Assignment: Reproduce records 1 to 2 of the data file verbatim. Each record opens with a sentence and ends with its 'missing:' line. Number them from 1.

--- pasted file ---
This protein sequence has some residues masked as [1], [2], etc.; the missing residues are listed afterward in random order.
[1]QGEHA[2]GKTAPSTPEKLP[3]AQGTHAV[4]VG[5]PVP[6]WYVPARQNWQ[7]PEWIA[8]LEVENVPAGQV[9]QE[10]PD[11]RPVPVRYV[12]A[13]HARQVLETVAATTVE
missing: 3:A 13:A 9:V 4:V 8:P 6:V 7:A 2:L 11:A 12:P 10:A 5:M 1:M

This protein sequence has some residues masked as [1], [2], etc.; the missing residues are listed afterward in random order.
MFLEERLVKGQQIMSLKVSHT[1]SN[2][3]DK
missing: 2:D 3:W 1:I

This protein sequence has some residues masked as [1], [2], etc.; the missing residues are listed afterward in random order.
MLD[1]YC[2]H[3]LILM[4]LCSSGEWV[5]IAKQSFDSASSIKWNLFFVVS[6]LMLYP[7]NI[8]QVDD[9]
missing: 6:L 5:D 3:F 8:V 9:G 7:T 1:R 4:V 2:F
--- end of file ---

This protein sequence has some residues masked as [1], [2], etc.; the missing residues are listed afterward in random order.
[1]QGEHA[2]GKTAPSTPEKLP[3]AQGTHAV[4]VG[5]PVP[6]WYVPARQNWQ[7]PEWIA[8]LEVENVPAGQV[9]QE[10]PD[11]RPVPVRYV[12]A[13]HARQVLETVAATTVE
missing: 3:A 13:A 9:V 4:V 8:P 6:V 7:A 2:L 11:A 12:P 10:A 5:M 1:M

This protein sequence has some residues masked as [1], [2], etc.; the missing residues are listed afterward in random order.
MFLEERLVKGQQIMSLKVSHT[1]SN[2][3]DK
missing: 2:D 3:W 1:I